Begins at 1:11 minute mark.
Garden Pests and Diseases in Northwestern Ontario webinar recording with Dr. Ken Deacon, entomologist. Learn how to recognize prevent and/or treat for various pests.
This webinar dives into canning, jamming, and freezing your foods so you can enjoy them throughout the winter. Follow along with Kim McGibbon and Diana Bockus.
Evalisa McIllfaterick and JoAnne Henderson share their seed saving knowledge through this webinar including basics and tips and tricks for peas, beans, lettuce, tomatoes, and more.
Seed Saving Documentary
This is a documentary about seed saving and the people who make it happen in Thunder Bay, Ontario. This film was made by Saanya Sinha at Confederation College with the cooperation of Roots to Harvest and Students of Confederation College.
Agroecology and Seed Security Annual Reports
Meeting and Weeding – 2020
Seed Saving Event – 2019
Co-Sponsors of the Agroecology and Seed Security in Northern Ontario Project
Rain Garden Demonstration and Engagement Site
The Rain Garden Demonstration and Engagement Site involved the design and installation of a rain garden on to reduce stormwater runoff, protect water quality, and provide habitat for pollinators. The project involved a group of students in all phases of the project including interactive workshops, site design and installation of the garden. The site also includes interpretive signage, an interactive precipitation gauge, and is part of the Lakehead’s campus sustainability tour. We will share the successes of this initiative, including the experience of successfully designing a water management solution while meaningfully engaging the university community and engaging in place-based experiential learning. Learn more here: Rain Garden Demonstration and Engagement Site
Labyrinth Learning Community
The labyrinth is a fitting metaphor for sustainability and learning processes. The labyrinth supports experiential, holistic, and contemplative learning across disciplines, promotes mindfulness and wellness, enhance the physical and aesthetic environment of the campus and facilitate university, school, and community collaboration, and fosters creative engagement with people and place. Through the Labyrinth Learning Community, participants can walk the labyrinth to explore the impact of contemplative practice on their teaching, research and action. We will share the successes of this initiative along with the associated pedagogy and practices and work with the LSLLN hubs to explore opportunities for new labyrinths in other locations.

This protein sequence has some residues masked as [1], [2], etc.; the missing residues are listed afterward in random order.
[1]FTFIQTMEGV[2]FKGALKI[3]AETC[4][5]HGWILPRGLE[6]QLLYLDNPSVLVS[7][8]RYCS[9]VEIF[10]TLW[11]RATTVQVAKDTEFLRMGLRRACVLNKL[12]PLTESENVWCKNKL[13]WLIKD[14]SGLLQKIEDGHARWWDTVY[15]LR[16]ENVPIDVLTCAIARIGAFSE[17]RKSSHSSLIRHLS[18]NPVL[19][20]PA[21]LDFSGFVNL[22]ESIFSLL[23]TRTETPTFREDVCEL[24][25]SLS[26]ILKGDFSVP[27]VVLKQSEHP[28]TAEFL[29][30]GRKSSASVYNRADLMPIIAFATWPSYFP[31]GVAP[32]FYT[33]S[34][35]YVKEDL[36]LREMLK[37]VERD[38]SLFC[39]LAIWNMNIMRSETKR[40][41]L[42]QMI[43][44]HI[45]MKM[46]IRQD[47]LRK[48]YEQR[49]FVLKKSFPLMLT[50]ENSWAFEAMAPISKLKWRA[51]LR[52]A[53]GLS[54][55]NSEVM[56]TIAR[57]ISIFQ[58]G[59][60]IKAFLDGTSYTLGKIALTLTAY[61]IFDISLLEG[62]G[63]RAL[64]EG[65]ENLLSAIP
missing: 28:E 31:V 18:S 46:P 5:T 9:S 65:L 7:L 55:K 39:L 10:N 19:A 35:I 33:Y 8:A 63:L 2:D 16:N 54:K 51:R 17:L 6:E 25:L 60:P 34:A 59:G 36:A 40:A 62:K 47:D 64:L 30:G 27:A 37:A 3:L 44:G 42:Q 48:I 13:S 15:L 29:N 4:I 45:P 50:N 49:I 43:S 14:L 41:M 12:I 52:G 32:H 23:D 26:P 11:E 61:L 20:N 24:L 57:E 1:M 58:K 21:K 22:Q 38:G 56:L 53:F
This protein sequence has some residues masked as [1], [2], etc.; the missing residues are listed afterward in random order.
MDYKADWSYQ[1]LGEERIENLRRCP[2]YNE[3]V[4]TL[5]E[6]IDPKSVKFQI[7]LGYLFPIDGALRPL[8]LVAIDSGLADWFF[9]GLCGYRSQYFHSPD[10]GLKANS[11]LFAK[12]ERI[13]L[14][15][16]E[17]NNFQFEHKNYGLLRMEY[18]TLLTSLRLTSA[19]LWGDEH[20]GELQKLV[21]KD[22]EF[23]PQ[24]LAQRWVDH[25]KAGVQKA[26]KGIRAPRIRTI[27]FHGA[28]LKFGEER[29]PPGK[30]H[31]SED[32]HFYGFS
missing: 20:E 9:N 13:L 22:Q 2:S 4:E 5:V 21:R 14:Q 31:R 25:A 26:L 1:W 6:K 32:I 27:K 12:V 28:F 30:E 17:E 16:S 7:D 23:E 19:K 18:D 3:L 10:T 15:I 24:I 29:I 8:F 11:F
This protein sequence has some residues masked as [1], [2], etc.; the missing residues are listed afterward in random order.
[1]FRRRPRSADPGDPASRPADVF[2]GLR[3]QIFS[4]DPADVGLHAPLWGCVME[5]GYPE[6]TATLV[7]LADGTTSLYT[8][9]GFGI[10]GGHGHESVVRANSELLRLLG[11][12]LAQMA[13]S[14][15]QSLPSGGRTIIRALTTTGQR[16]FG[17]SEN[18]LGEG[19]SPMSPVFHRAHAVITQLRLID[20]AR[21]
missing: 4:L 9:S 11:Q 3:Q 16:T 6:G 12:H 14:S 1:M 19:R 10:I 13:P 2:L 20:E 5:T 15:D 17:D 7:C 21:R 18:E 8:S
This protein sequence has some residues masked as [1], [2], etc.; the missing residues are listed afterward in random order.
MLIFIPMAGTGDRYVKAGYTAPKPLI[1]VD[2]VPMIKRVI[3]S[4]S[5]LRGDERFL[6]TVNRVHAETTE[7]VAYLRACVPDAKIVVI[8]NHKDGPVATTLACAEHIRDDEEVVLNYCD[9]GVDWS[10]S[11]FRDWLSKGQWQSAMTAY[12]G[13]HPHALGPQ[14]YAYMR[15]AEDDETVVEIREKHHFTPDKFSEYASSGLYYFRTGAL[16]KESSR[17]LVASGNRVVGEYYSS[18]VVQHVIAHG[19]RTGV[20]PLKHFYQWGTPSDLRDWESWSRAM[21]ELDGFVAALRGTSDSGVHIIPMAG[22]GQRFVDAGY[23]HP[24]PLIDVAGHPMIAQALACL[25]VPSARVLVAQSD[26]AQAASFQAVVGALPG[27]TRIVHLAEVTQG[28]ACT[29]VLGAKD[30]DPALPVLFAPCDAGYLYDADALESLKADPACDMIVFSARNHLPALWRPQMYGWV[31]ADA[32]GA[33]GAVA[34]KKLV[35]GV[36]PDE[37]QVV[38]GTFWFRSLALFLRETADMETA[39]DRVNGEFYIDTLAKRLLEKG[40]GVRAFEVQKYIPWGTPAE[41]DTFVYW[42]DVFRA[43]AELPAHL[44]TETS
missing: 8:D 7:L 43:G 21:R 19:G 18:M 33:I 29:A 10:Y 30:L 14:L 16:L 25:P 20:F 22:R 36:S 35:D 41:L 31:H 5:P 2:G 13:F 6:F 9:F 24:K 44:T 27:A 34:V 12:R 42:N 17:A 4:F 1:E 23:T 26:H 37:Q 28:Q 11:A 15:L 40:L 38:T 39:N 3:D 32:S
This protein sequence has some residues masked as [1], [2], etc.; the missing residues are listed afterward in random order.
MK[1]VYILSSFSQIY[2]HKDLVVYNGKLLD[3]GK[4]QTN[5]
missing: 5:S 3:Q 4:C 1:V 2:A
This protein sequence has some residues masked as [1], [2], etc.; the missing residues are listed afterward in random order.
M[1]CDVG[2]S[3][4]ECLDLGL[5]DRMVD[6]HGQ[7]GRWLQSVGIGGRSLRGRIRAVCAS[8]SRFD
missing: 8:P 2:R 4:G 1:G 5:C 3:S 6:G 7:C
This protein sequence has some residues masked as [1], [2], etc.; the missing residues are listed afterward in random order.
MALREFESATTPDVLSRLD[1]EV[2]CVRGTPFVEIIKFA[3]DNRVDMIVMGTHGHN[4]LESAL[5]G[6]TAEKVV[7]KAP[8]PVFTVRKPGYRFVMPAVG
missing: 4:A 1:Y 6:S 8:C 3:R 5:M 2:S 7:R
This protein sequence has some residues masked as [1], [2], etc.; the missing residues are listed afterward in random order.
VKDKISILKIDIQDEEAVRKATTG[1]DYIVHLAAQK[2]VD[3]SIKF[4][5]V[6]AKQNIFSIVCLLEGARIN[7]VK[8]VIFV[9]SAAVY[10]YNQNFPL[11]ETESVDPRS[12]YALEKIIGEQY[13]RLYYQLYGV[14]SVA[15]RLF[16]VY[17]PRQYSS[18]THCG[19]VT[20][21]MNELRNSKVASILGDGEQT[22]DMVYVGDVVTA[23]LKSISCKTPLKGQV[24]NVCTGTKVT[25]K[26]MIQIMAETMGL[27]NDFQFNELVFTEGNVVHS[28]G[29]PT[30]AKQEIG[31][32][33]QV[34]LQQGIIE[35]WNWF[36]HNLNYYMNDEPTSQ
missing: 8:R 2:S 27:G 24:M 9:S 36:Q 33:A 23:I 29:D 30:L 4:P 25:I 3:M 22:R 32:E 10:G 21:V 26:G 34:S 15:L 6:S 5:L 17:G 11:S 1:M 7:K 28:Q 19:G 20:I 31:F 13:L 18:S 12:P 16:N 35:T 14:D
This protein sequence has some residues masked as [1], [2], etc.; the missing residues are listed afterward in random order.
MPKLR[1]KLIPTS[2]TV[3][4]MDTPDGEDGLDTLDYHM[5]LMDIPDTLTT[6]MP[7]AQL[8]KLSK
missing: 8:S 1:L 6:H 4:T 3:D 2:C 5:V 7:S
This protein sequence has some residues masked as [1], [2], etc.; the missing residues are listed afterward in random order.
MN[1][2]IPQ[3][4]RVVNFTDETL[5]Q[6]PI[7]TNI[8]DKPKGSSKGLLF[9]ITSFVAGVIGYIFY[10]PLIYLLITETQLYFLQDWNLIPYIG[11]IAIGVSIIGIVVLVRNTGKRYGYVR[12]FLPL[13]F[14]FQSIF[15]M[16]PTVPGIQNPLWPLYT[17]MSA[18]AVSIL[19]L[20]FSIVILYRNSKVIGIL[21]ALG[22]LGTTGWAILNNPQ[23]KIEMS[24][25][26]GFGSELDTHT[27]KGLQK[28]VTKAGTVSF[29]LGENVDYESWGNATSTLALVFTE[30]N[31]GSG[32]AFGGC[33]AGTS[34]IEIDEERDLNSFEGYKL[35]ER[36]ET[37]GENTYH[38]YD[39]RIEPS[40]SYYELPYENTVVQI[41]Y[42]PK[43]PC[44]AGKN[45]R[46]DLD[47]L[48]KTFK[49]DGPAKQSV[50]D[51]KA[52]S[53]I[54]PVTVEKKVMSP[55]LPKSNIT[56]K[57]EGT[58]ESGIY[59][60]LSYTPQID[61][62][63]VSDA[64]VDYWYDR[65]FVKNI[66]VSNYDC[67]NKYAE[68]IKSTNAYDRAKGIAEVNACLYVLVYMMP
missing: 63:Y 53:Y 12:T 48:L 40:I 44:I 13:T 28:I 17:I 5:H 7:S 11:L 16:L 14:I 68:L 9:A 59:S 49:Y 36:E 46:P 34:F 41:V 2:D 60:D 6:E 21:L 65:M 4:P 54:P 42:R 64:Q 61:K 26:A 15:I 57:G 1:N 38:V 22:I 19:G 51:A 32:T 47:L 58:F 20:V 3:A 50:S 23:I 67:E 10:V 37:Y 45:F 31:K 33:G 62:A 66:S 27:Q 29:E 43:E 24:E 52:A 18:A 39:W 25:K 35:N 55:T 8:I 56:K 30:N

Exploring Food and Fishery Systems in the Lake Superior Region
The Exploring Food and Fishery Systems in the Lake Superior Region works with First Nations, non-profit organizations and small business to better understand and map the connections between fisheries and local food systems. Using a participatory action research methodology, it uses food systems as a lens to broaden the scope of sustainable fisheries by integrating a range of interdependent dimensions (including geographical, political, economic, policy, food security and nutrition, sustainability) that interact around sustainable fisheries. The findings will bring attention to the larger sets of actors and voices that are essential to the future of sustainable fisheries, including those of Indigenous peoples, civil society, and social movements, and most marginalized within existing approaches. The LSLLN will help to expand the research and action across the Lake Superior Watershed. This project is supported by the LSLLN and a SSHRC Insight Development Grant.